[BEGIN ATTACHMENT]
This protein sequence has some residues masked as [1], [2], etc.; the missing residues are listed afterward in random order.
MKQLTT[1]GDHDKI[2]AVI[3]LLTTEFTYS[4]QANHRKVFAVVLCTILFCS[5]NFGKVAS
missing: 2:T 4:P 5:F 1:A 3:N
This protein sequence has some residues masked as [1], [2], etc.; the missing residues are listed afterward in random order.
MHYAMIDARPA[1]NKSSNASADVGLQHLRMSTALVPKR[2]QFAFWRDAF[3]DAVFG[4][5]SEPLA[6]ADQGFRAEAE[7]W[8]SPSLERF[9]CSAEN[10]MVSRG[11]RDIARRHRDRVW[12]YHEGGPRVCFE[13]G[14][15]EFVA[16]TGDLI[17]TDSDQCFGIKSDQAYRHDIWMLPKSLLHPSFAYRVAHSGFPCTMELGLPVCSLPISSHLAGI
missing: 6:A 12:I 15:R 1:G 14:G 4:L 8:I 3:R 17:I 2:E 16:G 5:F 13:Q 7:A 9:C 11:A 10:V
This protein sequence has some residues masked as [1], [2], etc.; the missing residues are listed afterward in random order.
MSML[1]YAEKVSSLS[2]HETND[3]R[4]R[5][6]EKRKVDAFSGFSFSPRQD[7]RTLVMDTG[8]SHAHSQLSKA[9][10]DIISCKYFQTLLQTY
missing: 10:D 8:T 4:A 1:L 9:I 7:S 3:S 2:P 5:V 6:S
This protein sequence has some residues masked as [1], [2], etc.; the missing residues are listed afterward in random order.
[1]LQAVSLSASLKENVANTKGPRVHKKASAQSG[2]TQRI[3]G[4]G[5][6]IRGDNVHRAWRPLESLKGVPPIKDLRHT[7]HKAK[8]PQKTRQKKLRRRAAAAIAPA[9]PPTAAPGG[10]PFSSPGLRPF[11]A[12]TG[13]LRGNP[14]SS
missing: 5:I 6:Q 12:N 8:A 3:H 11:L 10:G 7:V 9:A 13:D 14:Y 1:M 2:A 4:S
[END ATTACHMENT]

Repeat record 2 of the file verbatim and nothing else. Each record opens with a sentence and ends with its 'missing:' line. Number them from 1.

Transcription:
This protein sequence has some residues masked as [1], [2], etc.; the missing residues are listed afterward in random order.
MHYAMIDARPA[1]NKSSNASADVGLQHLRMSTALVPKR[2]QFAFWRDAF[3]DAVFG[4][5]SEPLA[6]ADQGFRAEAE[7]W[8]SPSLERF[9]CSAEN[10]MVSRG[11]RDIARRHRDRVW[12]YHEGGPRVCFE[13]G[14][15]EFVA[16]TGDLI[17]TDSDQCFGIKSDQAYRHDIWMLPKSLLHPSFAYRVAHSGFPCTMELGLPVCSLPISSHLAGI
missing: 6:A 12:I 15:R 1:G 14:G 4:L 8:I 3:R 17:I 2:E 16:G 5:F 13:Q 7:A 9:C 11:A 10:V